BACKGROUND The aim of this study was to develop and characterize standardized in vitro three-dimensional organotypic models of human junctional epithelium (JE) and sulcular epithelium (SE). METHODS Organotypic models were constructed by growing human normal gingival keratinocytes on top of collagen matrices populated with gingival fibroblasts (GF) or periodontal ligament fibroblasts (PLF). Tissues obtained were harvested at different time points and assessed for epithelial morphology, proliferation (Ki67), expression of JE-specific markers (ODAM and FDC-SP), cytokeratins (CK), transglutaminase, filaggrin, and basement membrane proteins (collagen IV and laminin1). RESULTS The epithelial component in 3- and 5-day organotypics showed limited differentiation and expressed Ki-67, ODAM, FDC-SP, CK 8, 13, 16, 19, and transglutaminase in a similar fashion to control JE samples. PLF supported better than GF expression of CK19 and suprabasal proliferation, although statistically significant only at day 5. Basement membrane proteins started to be deposited only from day 5. The rate of proliferating cells as well as the percentage of CK19-expressing cells decreased significantly in 7- and 9-day cultures. Day 7 organotypics presented higher number of epithelial cell layers, proliferating cells in suprabasal layers, and CK expression pattern similar to SE. CONCLUSION Both time in culture and fibroblast type had impact on epithelial phenotype. Five-day cultures with PLF are suggested as JE models, 7-day cultures with PLF or GF as SE models, while 9-day cultures with GF as gingival epithelium (GE) models. Such standard, reproducible models represent useful tools to study periodontal bacteria–host interactions in vitro. PMID:22947066

  19. Connexins form functional hemichannels in porcine ciliary epithelium

    PubMed Central

    Shahidullah, Mohammad; Delamere, Nicholas A

    2014-01-01

    The expression of connexins in the ciliary epithelium is consistent with gap junctions between the pigmented (PE) and nonpigmented ciliary epithelium (NPE) that form when connexon hemichannels from adjacent cells pair to form a channel. Here we present evidence that suggests undocked connexons may form functional hemichannels that permit exchange of substances between NPE and the aqueous humor. Intact porcine eyes were perfused via the ciliary artery and propidium iodide (PI) (MW 668) was added to the aqueous humor compartment as a tracer. After calcium-free solution containing PI was introduced into the aqueous humor compartment for 30 min, fluorescence microscopy revealed PI in the NPE cell layer. PI entry into the NPE was inhibited by calcium and by the connexin antagonist 18α-glycyrrhetinic acid (18-AGA). Studies also were carried out with cultured porcine NPE. Under normal conditions, little PI entered the cultured cells but calcium-free medium stimulated PI accumulation and the entry was inhibited by 18-AGA. In cells loaded with calcein (MW 622), calcium-free solution stimulated calcein exit. 18-AGA partially suppressed calcein exit in calcium-free medium. Connexin 43 and connexin 50 proteins were detected by western blot analysis in both native and cultured NPE. In the intact eye, immunolocalization studies revealed connexin 50 at the basolateral, aqueous humor-facing, margin of the NPE. In contrast, connexin 43 was observed at the junction of the PE and NPE layer and on the basolateral membrane of PE. The results point to functional hemichannels at the NPE basolateral surface. It is feasible that hemichannels might contribute to the transfer of substances between the ciliary epithelium cytoplasm and aqueous humor. PMID:24262135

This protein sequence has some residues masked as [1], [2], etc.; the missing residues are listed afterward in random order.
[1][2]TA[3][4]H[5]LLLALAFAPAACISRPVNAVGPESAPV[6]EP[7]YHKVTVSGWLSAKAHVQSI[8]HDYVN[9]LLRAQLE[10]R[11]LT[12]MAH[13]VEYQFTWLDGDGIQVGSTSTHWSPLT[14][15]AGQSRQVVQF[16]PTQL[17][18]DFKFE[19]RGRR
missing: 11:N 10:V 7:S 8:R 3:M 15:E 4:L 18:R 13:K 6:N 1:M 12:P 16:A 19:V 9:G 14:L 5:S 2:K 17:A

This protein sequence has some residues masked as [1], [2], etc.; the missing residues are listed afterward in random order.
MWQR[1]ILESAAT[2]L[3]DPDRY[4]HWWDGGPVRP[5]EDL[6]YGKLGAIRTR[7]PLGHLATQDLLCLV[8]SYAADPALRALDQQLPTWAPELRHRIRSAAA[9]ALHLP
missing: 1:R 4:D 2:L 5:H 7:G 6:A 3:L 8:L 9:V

20. Connexins form functional hemichannels in porcine ciliary epithelium.

    PubMed

    Shahidullah, Mohammad; Delamere, Nicholas A

    2014-01-01